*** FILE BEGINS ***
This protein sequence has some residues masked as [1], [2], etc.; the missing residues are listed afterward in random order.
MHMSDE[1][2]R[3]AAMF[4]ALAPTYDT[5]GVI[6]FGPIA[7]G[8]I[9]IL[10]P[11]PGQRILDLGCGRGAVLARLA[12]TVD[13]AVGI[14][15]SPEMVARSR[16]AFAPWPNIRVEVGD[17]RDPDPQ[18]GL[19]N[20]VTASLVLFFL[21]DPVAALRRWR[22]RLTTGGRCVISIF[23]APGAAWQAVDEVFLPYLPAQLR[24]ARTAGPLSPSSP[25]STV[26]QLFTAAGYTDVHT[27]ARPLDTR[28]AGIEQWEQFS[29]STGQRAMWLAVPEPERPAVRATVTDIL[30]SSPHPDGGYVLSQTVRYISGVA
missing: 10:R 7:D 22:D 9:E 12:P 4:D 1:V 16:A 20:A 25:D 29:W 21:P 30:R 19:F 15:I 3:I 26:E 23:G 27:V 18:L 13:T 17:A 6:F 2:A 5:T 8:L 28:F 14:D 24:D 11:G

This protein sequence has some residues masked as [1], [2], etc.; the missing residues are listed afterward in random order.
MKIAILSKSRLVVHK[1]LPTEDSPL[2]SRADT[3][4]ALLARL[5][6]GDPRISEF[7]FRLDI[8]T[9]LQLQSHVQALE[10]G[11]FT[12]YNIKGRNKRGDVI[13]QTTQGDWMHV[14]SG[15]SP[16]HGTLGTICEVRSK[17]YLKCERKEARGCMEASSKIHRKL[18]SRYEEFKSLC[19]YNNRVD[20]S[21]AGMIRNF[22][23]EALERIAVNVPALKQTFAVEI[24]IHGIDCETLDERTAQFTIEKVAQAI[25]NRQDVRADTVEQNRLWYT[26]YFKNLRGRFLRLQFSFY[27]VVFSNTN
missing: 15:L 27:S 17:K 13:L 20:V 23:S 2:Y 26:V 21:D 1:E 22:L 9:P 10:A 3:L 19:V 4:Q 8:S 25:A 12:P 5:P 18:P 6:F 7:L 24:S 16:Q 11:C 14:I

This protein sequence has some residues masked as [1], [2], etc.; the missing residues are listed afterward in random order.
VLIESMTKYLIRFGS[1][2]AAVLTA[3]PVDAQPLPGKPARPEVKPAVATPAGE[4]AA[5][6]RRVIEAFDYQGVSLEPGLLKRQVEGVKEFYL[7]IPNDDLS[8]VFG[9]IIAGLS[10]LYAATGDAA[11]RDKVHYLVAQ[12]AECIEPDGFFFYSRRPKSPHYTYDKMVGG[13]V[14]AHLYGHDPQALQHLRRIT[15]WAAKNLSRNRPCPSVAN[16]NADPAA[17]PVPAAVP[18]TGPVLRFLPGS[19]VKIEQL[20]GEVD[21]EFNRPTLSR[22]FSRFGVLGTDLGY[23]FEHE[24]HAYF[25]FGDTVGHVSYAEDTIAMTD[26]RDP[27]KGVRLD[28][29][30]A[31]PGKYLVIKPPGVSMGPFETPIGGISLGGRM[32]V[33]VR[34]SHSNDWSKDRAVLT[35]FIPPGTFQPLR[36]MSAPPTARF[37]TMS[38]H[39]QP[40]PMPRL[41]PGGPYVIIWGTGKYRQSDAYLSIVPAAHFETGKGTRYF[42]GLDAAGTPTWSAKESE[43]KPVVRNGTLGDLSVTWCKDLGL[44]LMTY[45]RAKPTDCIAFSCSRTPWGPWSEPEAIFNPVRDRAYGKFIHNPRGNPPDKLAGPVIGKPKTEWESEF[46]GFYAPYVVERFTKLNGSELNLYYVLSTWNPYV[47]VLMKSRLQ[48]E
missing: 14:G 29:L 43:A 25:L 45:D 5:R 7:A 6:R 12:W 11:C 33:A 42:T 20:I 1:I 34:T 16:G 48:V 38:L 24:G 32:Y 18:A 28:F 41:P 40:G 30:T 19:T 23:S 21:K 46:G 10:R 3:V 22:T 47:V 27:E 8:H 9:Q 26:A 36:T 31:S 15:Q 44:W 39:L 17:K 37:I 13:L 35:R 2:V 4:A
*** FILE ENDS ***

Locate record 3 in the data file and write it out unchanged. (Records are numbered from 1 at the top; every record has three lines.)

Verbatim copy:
This protein sequence has some residues masked as [1], [2], etc.; the missing residues are listed afterward in random order.
VLIESMTKYLIRFGS[1][2]AAVLTA[3]PVDAQPLPGKPARPEVKPAVATPAGE[4]AA[5][6]RRVIEAFDYQGVSLEPGLLKRQVEGVKEFYL[7]IPNDDLS[8]VFG[9]IIAGLS[10]LYAATGDAA[11]RDKVHYLVAQ[12]AECIEPDGFFFYSRRPKSPHYTYDKMVGG[13]V[14]AHLYGHDPQALQHLRRIT[15]WAAKNLSRNRPCPSVAN[16]NADPAA[17]PVPAAVP[18]TGPVLRFLPGS[19]VKIEQL[20]GEVD[21]EFNRPTLSR[22]FSRFGVLGTDLGY[23]FEHE[24]HAYF[25]FGDTVGHVSYAEDTIAMTD[26]RDP[27]KGVRLD[28][29][30]A[31]PGKYLVIKPPGVSMGPFETPIGGISLGGRM[32]V[33]VR[34]SHSNDWSKDRAVLT[35]FIPPGTFQPLR[36]MSAPPTARF[37]TMS[38]H[39]QP[40]PMPRL[41]PGGPYVIIWGTGKYRQSDAYLSIVPAAHFETGKGTRYF[42]GLDAAGTPTWSAKESE[43]KPVVRNGTLGDLSVTWCKDLGL[44]LMTY[45]RAKPTDCIAFSCSRTPWGPWSEPEAIFNPVRDRAYGKFIHNPRGNPPDKLAGPVIGKPKTEWESEF[46]GFYAPYVVERFTKLNGSELNLYYVLSTWNPYV[47]VLMKSRLQ[48]E
missing: 14:G 29:L 43:A 25:L 45:D 5:R 7:A 6:R 12:W 11:C 33:A 42:T 20:I 1:I 34:T 16:G 48:V 38:L 24:G 32:Y 18:A 28:F 41:P 40:G 30:T 19:T 23:S 21:K 46:G 10:R 3:V 22:T 47:V 27:E 8:H 9:Q 26:A 36:T 31:S 15:Q 44:W 39:L 17:K 37:I 13:L 35:R 2:V 4:A